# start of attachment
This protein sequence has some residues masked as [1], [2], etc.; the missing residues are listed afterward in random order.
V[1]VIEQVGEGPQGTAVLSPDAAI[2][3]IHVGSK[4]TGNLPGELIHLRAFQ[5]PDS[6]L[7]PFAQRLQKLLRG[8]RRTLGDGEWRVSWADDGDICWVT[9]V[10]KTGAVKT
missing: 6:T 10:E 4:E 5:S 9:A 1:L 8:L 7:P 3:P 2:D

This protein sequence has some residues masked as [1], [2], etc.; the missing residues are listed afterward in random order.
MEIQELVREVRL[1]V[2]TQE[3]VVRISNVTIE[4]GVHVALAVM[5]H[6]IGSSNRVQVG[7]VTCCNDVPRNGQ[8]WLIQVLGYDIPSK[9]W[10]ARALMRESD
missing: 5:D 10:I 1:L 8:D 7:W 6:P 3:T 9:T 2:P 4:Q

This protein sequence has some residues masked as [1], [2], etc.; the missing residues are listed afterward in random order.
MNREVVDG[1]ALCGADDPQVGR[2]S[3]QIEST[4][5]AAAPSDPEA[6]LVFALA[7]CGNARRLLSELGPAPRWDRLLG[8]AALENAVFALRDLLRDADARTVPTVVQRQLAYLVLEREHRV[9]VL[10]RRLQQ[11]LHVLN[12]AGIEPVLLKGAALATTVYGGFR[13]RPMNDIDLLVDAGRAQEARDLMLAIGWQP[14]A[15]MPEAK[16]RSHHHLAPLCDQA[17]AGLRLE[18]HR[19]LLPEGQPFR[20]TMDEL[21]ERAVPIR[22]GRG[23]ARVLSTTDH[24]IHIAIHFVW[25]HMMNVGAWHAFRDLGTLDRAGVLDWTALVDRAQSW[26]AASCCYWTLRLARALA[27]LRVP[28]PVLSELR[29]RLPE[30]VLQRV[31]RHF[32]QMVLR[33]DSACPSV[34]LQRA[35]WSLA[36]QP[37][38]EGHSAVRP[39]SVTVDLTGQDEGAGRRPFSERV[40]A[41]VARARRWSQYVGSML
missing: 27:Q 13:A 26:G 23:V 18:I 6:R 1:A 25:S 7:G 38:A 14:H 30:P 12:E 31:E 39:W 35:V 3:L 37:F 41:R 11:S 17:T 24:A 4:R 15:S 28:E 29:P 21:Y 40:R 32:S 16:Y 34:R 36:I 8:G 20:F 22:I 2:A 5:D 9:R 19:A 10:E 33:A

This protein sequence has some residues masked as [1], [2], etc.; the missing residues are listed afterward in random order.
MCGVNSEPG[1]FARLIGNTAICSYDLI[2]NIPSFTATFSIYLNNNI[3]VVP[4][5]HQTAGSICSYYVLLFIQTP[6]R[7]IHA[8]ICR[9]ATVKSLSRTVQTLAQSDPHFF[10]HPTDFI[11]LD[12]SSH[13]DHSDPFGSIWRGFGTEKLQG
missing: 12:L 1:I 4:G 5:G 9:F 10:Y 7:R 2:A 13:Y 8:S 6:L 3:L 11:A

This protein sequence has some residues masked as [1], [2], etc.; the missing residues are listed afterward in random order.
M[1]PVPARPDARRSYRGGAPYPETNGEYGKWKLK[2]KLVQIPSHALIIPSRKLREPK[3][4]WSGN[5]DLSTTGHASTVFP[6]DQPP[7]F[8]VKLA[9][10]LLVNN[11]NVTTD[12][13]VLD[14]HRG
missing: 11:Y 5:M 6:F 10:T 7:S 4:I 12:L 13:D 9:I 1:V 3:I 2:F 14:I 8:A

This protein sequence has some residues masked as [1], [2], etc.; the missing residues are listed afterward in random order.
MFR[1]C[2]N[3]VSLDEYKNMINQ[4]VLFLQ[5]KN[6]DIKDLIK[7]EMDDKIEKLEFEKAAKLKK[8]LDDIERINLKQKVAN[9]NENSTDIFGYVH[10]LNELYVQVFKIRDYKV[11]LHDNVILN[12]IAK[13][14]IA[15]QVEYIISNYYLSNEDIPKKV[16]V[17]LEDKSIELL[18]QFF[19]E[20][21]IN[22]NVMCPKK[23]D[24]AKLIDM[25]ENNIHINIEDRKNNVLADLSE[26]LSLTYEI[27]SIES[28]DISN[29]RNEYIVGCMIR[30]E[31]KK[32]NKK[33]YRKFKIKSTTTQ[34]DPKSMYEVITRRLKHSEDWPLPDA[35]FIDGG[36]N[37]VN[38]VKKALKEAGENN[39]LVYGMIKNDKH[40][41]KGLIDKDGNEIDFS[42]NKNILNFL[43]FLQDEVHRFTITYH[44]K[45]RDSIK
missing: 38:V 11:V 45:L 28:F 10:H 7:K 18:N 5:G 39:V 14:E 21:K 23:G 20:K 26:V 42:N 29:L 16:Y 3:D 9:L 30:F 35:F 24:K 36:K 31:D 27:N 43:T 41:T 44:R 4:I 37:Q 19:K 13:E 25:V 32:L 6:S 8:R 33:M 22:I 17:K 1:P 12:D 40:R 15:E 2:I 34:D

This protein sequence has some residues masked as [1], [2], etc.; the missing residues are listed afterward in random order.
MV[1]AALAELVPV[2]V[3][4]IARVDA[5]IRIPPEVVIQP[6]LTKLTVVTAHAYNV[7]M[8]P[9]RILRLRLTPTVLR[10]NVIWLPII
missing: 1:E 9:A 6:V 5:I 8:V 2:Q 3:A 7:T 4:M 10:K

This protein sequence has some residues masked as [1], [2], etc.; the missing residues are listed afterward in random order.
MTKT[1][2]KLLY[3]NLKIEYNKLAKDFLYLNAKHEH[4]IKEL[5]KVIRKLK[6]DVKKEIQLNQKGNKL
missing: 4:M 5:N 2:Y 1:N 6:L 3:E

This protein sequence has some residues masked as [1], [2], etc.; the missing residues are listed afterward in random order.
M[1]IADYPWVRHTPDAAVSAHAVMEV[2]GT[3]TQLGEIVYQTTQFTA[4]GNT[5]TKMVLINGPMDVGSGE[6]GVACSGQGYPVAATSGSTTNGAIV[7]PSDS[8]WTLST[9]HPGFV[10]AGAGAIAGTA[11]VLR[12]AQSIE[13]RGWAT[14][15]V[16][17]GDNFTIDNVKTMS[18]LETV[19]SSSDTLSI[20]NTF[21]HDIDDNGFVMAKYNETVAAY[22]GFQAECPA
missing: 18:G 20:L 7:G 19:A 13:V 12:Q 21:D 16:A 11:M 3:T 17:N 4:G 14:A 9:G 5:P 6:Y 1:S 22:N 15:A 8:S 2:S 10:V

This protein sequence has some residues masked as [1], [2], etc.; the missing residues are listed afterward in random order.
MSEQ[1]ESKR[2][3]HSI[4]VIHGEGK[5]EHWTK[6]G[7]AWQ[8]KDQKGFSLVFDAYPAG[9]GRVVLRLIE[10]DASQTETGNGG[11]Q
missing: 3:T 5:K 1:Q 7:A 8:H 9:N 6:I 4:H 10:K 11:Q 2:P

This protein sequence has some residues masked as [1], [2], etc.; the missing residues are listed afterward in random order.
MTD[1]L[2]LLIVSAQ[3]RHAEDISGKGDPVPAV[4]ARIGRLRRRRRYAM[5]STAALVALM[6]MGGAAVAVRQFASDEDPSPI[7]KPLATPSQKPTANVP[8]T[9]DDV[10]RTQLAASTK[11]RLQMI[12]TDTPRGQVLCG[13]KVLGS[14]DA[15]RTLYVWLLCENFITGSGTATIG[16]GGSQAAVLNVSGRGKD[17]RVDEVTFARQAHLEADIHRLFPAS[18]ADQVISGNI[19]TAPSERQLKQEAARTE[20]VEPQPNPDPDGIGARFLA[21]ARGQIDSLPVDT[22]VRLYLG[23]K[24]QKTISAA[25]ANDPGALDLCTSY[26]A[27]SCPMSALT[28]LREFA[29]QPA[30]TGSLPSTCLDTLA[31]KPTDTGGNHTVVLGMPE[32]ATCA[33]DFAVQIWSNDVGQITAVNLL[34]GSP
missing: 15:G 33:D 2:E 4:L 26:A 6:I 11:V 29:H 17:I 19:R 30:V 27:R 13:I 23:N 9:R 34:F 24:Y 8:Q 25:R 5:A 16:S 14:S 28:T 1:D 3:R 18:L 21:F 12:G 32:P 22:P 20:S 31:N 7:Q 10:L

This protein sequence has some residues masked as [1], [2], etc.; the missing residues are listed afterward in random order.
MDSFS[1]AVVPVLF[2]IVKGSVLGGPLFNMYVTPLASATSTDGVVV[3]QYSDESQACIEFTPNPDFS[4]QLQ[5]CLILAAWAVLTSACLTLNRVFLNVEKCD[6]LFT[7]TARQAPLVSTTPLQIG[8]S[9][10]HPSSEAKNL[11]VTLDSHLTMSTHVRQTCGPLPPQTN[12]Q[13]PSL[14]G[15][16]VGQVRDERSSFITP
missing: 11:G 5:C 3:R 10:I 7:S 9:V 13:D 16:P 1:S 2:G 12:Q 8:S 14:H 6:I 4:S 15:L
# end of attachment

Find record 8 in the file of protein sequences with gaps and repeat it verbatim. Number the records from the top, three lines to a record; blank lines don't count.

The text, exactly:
This protein sequence has some residues masked as [1], [2], etc.; the missing residues are listed afterward in random order.
MTKT[1][2]KLLY[3]NLKIEYNKLAKDFLYLNAKHEH[4]IKEL[5]KVIRKLK[6]DVKKEIQLNQKGNKL
missing: 4:M 5:N 2:Y 1:N 6:L 3:E